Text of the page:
Baby Buddy is not the only pregnancy and parenting app in the market but it is unique in its recognition of diversity and its accessibility to those whose first language is not English or who may not be in education, training or employment. It has also been designed to address determinants of health such as breastfeeding, weight gain and mental health and reflecting these in terms of a wider socio-economic and cultural experience. We are passionate that  the advent of digital health innovations can broaden access to support and reduce health inequalities but without adequate embedding at a professional level in conjunction with integration at a community level, these interventions could further isolate those who are most excluded.

As an organisation that as long been fighting in the corner of those at greater risk of poorer outcomes, using digital resources, and an effective embedding and training model based on a principle of universal proportionalism and an asset-based approach to meet families’ actual needs, there two key issues to consider:

  1. Digital health organisations responding to the opportunities across the NHS to supply resources, must understand the obligation to address inequity through development and design that prioritises communities whose needs are greatest. Parenting resources are often exclusive; lacking in representation and a true understanding of the needs of marginalised groups, including for instance well communicated information for women that do not speak English as their first language or an understanding of the barriers faced by BAME women in accessing mental health services.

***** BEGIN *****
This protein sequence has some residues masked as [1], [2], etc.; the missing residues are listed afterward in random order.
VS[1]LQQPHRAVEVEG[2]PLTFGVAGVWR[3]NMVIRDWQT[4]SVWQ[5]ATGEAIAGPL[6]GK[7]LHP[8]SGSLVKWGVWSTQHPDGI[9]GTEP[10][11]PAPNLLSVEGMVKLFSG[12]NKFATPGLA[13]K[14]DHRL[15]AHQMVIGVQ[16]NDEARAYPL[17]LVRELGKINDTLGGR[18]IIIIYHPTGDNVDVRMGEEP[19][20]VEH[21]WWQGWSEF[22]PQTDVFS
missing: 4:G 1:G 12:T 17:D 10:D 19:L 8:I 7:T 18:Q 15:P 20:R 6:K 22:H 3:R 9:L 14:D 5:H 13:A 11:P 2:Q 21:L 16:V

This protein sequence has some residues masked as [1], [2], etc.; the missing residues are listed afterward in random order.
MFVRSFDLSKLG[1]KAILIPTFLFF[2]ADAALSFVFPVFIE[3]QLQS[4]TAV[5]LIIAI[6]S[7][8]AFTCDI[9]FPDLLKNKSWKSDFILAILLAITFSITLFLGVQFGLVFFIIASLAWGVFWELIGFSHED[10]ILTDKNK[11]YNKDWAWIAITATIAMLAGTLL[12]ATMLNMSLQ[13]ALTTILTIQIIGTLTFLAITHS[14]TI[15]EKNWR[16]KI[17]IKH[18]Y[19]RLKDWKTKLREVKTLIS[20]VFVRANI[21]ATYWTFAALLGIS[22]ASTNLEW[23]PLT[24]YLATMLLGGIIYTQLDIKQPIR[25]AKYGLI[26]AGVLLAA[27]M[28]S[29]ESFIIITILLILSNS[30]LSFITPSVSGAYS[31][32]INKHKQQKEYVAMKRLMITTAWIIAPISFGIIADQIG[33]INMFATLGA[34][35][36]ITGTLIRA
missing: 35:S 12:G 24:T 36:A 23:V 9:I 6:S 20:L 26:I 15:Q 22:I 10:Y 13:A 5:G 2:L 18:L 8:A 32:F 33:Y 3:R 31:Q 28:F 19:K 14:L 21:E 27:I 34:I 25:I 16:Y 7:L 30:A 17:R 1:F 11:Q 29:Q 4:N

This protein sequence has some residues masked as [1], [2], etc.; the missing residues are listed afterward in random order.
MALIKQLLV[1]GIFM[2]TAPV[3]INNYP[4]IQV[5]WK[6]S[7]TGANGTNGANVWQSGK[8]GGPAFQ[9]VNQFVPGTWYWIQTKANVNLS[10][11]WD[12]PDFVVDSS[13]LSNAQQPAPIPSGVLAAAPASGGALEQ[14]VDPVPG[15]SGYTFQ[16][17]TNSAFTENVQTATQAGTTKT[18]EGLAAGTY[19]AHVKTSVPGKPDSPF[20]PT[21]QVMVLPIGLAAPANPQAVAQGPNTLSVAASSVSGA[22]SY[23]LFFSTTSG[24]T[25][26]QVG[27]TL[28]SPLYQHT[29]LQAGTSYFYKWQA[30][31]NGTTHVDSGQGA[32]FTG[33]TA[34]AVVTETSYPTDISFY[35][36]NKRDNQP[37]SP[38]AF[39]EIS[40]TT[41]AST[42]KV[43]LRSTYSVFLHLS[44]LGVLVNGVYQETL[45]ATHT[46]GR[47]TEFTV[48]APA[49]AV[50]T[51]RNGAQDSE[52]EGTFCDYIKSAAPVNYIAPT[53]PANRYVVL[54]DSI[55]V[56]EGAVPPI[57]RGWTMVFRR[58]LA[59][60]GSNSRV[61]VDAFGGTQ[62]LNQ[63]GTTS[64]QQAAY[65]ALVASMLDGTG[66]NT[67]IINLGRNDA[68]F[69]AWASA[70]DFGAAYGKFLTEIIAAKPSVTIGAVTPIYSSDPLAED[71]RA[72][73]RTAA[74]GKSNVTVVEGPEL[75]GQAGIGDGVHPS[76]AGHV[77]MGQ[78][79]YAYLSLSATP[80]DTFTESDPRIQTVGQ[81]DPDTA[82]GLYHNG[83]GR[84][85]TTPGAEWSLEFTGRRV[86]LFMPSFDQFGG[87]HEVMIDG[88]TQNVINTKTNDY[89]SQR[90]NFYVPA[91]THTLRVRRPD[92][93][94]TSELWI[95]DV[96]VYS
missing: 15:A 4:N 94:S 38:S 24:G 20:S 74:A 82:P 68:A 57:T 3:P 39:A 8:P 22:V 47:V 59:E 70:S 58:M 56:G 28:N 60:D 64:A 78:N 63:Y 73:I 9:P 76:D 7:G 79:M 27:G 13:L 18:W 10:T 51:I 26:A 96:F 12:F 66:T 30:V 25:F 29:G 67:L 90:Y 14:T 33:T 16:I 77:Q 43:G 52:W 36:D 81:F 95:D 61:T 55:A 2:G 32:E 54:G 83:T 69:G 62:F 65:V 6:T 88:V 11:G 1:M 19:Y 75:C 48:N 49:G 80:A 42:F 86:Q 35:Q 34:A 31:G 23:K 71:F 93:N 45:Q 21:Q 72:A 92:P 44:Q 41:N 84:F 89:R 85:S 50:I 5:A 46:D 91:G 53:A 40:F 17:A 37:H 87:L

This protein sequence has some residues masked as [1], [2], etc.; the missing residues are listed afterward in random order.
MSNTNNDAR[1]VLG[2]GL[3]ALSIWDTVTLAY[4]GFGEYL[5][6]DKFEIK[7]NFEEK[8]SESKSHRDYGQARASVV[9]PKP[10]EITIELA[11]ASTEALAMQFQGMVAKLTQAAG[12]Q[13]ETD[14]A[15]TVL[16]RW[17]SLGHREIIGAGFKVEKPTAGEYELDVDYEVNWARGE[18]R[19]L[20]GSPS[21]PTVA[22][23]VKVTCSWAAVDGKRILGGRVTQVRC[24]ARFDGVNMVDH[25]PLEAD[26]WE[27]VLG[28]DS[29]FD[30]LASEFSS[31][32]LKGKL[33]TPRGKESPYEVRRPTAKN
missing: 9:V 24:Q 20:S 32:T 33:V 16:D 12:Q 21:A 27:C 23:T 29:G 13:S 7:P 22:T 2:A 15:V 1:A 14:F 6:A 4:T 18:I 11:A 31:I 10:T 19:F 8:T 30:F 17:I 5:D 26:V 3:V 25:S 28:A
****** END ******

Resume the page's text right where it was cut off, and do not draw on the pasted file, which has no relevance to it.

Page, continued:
2. There is a risk that costly projects within the health system are, ‘reinventing the wheel’, duplicating existing resources at considerable expense rather than adapting and customising the flexible digital tools that already available. When it comes to delivering cost effective, impactful and equitable interventions we advocate for pooling resources through collaboration and consultation. Maintaining digital resources and managing data is expensive: we are stronger working together.

Broader awareness of the disparity in provision and outcomes is the first step. Supporting organisations working to reduce inequalities in the face of constrained budgets is next. Our model recognises the picture painted by Foges and seeks to address this by not only integrating our resources into health and early years’ services but by working in community with grassroots organisations. As part of our new Parent Leaders programme we are aiming to empower BAME parents to represent the experiences of their communities at key decision making meetings in the maternity and early years’ field to ensure that their needs are met by services. To read more see: